I was six or seven, sitting at the redwood picnic, my feet dangling from the bench, unable to touch the concrete. I had a thick green pencil in my hand. The blue-lined tablet paper had random chunks of wood that caused staccato breaks in my printed letters. I loved the words, “Once upon a time.” Every story started the same way. I don’t remember if I showed my stories to anyone. Probably not. If I was caught writing or reading, my mother would say, “If you have nothing better to do than sit around, I have some chores for you.” She was an educated, working woman with a four-year degree in nursing. Not until I was an adult did I wonder why she did not encourage me.
However, I did have a junior high English teacher who nurtured my writing, inviting me to write for the school paper. But when my family moved to a large city, my high school guidance counselor insisted on filling my schedule with science classes. In twelfth grade, I finally found room in my curriculum to join the school newspaper. After turning in a sample article to the teacher, she asked where had I been for the last three years. But her effusive praise did not endear me to the other students who had worked their way up from newbies to senior staff. They made it clear I did not belong.
Despite my apparent writing skill, reading comprehension was difficult. I struggled to maintain good grades, hoping for a scholarship to a college where I could major in journalism. But that didn’t work out. I enrolled in a junior college where I discovered I had more success writing English essays than analyzing classic novels or breaking down sentence structure. I also didn’t have the chops for the highly competitive career in journalism. (Or so said the instuctor.)
Leaving my writing dreams behind, I married a wonderful man and started a family. An eye exam disclosed astigmatism and and myopia (nearsightedness), which explained my difficulty with reading as well as retention of what I read. With prescription glasses, my world transformed from a pencil sketch by Van Gogh to crisp, clear images. I no longer had to re-read a page several times to absorb the information.
Even though I wrote in my journal every day, even though I read more and more books, even though I secretly wished I could go back to college, I didn’t think I would ever become a “real” writer. I was happy to be a stay-at-home mom, enjoying doing things with my kids that I never did when I was young. In hindsight, I know now that I had no self-esteem from long-buried childhood trauma. I battled food addictions intersperced with bouts of bulimia and addiction to diet pills. As a result, I was forty pounds overweight.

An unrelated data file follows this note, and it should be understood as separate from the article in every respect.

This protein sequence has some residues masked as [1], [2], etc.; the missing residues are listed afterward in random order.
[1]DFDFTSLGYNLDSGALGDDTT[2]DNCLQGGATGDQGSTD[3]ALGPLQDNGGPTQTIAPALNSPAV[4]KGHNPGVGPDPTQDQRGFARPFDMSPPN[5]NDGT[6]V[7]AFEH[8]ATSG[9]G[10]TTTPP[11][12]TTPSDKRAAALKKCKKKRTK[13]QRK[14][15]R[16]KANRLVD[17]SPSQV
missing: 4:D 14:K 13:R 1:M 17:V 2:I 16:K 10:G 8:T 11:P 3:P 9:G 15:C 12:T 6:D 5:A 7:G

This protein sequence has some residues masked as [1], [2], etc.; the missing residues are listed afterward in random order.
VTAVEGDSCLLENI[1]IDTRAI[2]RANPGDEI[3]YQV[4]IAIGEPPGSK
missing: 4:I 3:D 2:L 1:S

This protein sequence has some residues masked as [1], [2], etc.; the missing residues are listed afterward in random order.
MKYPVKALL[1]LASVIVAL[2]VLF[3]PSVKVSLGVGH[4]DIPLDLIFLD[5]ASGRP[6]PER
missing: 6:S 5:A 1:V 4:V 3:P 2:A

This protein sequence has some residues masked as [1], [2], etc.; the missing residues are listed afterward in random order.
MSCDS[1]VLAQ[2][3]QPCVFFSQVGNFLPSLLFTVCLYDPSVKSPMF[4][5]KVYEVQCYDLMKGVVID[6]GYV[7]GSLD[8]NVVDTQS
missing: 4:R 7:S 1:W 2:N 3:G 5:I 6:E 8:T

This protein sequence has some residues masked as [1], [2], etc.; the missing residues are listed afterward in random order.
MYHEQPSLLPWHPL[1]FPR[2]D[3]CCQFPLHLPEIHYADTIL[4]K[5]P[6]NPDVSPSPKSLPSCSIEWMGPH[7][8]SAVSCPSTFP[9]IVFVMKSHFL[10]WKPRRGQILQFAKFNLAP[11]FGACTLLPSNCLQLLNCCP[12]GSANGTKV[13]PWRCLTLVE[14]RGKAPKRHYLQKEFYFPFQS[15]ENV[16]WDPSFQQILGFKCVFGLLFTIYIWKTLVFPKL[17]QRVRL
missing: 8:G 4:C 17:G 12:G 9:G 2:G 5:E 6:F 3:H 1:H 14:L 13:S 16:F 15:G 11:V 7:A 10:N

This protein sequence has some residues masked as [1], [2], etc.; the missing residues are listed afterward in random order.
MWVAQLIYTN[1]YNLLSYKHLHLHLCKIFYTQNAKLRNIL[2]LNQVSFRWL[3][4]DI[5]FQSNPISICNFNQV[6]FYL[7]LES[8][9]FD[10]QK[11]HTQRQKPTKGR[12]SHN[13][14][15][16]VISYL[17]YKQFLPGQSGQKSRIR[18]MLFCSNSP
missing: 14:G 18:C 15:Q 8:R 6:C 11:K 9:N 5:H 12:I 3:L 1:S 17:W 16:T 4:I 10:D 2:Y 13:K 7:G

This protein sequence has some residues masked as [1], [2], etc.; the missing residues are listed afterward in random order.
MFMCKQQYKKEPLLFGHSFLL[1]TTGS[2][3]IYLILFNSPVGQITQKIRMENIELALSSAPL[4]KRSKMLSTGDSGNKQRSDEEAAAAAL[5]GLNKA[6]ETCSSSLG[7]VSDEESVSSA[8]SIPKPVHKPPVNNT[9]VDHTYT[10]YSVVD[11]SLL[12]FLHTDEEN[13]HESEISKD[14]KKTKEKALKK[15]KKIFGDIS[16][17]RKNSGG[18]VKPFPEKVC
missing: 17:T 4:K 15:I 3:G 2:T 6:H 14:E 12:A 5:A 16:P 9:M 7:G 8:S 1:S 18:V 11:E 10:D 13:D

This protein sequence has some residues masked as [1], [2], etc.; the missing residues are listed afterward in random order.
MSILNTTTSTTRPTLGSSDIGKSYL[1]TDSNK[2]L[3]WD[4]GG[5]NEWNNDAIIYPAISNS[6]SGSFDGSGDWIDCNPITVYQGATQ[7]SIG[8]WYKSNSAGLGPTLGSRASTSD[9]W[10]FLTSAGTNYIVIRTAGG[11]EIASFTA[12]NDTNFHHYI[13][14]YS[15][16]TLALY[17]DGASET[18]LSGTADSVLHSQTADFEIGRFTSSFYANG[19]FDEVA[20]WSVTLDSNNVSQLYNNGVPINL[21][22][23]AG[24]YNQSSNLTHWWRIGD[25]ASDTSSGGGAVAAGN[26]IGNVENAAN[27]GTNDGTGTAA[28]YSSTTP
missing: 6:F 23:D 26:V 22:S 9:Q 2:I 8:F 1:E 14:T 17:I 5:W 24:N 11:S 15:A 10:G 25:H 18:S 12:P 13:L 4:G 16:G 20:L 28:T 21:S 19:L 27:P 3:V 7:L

Searching for a healthier lifestyle, I followed a friend to Richard Simmons’ Anatomy Asylum where he had designed a program specifically for the overweight member. First, a half-hour motivation class addressing the reasons behind overeating, then an hour of low-intensity aerobics, ending with a brief cool-down as the instructor shared an inspirational thought for the day.
After I lost most of the excess weight, the club manager suggested I become an instructor. Though the idea seemed crazy, I really loved motivating others to reach their goals. So I gave it a shot.
Soon I was teaching three mornings a week. My biggest challenge was finding new topics for the half-hour motivation. One morning, I asked everyone to think of one thing that they’d once wanted to do but never got around to it. It could be anything–ride in a hot air balloon, skydive, see a Broadway show, paint a picture. Sometimes we are unhappy with ourselves for giving up on our dreams so we reach for food to fill that void. We need to look back on those old dreams, and see if there’s still a spark of desire. If so, we can take small steps, like signing up for a painting class. Or save loose change in a jar for that balloon ride.
One of the members asked if I was living my dream. I laughingly replied that a motivational weight-loss instructor had never entered my mind! I had always loved to write. The next day, that same person gave me a college class schedule with “Writing 101” circled in red! She had also picked up a registration packet for me. In one of those “put up or shut up” moments, I signed up for the class, of course!
During the second semester, the teacher read my assignment aloud. I braced myself for his critical analysis. Instead, he looked around the room and held up my paper. “THIS is good writing.” That assignment is the first page of the first chapter of my first book published by St. Martin’s Press.
Shortly afterward, a friend said she admired me for going after my dream of being a writer and becoming a published author. She seemed wistful as if something was on her mind. Once again, I found myself asking, “What is your dream?”
She answered dismissively, “Oh, it’s too late.”
“No. Tell me.”
“I wanted to be a nurse. But I’m too old now.”
“No, you’re not! Your boys are in school. You could take classes at the community college during the day. If you want it, do it!”
She did! She graduated and eventually became a lactation specialist. A few years later, I met a young couple at a dog park. They were expecting their first baby. After the little one arrived, they raved about an amazing nurse who was a God-send, giving them her phone number so she could answer any questions. I was thrilled to learn this sweet nurse was my dear friend.
Not only has writing influenced me in many more ways, it turned out to influence others, too!
Disclosure: I am participating in the “Writing Contest: How Writing Has Positively Influenced My Life,” hosted by Positive Writer. – See more here.